A Shakti Youth member discusses her experiences of being in an emotionally abusive relationship and the importance for everyone to recognise the impact.
In an alternate universe where every victim is safe from their abuser, not questioned and able to receive support from their network. I would be confident to stand up and speak about my experiences, but unfortunately, this has not been the case and I have to remain anonymous. In a white-dominated society like New Zealand, where women of colour already face a number of barriers, it’s difficult to be heard and even more difficult to be taken seriously. Documented below is an account of what happened when I was only 19, it’s been 3 years now and I’d like to share this with you.
Since I was a teenager my mother would warn me, “be careful of boys, you never know when they’ll take advantage of you”. I always took in her words with a grain of salt. I was young and thought I was alert enough to know if something bad were to happen. Years later I was proven wrong. You never realise how being young makes you susceptible and vulnerable to a lot of things. They taught us in year 10 health classes that “abuse” was always defined by physical actions, it meant bruises on your body and to call an 0800 helpline when you felt unsafe. It seemed straightforward, always something you could pinpoint with the human eye. But they never addressed a less visible side of intimate partner violence: emotional abuse.
I was only 14 when I first met him, he was in a long term relationship at the time with another girl. We ended up going to different high schools but met again through mutual friends at a music festival, I was 19 at the time. We started messaging and arranged to have coffee. It seemed like we had a lot in common: art, music, film, politics, feminism, we were both from Chinese migrant families too and bonded over our personal conflicts with conservative Chinese culture. Honestly, Auckland is such a small community it seemed like a miracle at the time to have found someone with similar interests and was from the same diasporic background. Little did I know it would be my worst mistake to date. You know what they say, when you start dating someone everything is perfect, it’s only up till you’ve know them for longer and all the true colours come out.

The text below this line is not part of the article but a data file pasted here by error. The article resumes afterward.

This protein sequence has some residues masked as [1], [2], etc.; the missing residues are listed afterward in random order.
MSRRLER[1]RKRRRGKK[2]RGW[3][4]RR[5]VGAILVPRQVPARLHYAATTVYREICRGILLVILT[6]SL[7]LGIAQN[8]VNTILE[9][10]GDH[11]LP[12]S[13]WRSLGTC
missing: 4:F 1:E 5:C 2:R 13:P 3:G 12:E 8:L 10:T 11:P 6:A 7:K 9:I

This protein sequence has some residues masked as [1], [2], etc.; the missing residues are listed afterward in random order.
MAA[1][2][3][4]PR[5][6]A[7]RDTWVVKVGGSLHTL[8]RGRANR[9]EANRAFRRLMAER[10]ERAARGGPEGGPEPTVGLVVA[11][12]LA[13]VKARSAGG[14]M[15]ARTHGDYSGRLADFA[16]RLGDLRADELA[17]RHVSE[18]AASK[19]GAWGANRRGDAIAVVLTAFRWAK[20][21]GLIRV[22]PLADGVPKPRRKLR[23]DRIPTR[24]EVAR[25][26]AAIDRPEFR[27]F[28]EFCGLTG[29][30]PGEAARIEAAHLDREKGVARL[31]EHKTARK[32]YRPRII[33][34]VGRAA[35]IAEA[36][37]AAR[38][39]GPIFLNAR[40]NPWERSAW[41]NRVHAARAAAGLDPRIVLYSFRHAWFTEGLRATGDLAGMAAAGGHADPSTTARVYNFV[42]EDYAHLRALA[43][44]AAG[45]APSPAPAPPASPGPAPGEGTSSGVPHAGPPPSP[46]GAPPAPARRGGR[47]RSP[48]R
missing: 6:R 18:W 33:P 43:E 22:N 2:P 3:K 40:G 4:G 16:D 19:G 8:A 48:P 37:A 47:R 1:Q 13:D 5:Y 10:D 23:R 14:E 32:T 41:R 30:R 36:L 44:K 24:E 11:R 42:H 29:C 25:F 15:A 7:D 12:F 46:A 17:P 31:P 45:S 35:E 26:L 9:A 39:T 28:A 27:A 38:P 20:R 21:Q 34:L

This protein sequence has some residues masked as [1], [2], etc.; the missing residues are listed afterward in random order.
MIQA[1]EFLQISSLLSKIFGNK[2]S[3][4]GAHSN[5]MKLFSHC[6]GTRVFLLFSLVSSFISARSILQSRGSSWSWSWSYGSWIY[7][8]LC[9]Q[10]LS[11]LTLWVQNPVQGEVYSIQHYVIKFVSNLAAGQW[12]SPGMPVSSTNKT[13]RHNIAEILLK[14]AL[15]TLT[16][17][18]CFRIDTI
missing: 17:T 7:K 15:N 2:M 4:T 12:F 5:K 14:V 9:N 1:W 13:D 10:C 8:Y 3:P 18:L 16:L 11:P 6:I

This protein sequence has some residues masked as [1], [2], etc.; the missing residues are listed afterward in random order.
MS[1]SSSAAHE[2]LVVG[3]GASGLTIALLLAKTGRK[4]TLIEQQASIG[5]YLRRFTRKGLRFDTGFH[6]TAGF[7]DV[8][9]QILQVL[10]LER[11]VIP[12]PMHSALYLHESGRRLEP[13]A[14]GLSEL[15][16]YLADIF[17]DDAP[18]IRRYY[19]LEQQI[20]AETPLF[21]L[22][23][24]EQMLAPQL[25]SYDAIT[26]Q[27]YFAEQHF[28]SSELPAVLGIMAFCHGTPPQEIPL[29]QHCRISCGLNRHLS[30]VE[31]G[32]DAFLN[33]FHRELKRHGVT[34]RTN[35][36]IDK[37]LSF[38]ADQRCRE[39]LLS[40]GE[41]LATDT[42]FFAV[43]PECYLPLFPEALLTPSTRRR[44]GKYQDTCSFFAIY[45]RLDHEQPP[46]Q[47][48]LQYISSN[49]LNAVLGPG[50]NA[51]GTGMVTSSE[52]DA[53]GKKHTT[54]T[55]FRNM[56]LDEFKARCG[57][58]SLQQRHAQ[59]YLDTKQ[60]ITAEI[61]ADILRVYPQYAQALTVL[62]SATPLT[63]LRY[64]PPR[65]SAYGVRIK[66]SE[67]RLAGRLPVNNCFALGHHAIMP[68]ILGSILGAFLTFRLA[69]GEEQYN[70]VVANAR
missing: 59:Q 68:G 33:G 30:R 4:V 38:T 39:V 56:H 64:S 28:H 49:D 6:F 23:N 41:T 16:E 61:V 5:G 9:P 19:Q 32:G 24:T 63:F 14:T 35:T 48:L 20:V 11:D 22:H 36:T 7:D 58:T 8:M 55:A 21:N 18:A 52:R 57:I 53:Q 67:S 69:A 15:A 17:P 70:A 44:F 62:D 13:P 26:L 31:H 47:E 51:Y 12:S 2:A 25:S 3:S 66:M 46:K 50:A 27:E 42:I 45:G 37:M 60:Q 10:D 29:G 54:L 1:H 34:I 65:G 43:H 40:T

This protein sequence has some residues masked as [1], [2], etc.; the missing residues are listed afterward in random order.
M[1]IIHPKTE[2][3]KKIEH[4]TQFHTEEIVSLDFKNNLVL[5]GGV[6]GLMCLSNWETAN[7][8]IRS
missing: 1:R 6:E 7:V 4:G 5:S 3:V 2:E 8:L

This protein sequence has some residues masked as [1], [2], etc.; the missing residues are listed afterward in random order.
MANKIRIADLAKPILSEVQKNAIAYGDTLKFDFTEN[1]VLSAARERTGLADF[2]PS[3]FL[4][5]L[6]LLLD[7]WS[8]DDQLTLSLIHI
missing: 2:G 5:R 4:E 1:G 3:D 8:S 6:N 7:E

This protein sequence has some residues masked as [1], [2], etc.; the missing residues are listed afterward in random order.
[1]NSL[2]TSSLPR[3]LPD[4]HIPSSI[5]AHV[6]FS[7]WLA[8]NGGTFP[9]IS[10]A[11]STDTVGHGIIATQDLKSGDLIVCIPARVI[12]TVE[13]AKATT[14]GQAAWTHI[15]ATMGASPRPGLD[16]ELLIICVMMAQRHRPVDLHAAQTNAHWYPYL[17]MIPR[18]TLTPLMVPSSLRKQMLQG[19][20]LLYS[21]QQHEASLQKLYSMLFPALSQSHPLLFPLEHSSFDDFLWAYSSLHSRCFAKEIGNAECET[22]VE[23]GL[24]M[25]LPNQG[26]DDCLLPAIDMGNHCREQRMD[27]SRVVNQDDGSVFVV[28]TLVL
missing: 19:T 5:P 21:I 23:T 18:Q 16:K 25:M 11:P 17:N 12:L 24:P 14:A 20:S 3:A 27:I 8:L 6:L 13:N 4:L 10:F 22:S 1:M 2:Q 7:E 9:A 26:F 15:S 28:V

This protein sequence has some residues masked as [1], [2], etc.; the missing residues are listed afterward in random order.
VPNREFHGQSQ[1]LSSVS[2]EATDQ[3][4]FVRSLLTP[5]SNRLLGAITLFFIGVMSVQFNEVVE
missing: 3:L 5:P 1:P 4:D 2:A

It didn’t take long before the first red flag came up, it was a rainy day when he came to visit me after class. He was well known within the East Asian community at my university, we bumped into his friends who invited us to a birthday party later that night, I said I didn’t mind going. But I was confused at the words that later escaped his mouth. He pulled me aside and told me I was too socially awkward and unable to interact with people, that it was better he went alone. Sure, I was upset but I overlooked it. At that very moment I even contemplated if there was something wrong with me. This didn’t happen once but continuously through our relationship. I didn’t realise I was actively being put down, my mental health was at one of its lowest points to date. He used that against me too, he treated my anxiety like a daily conversational topic asking if he could translate my experiences into an art project he was creating.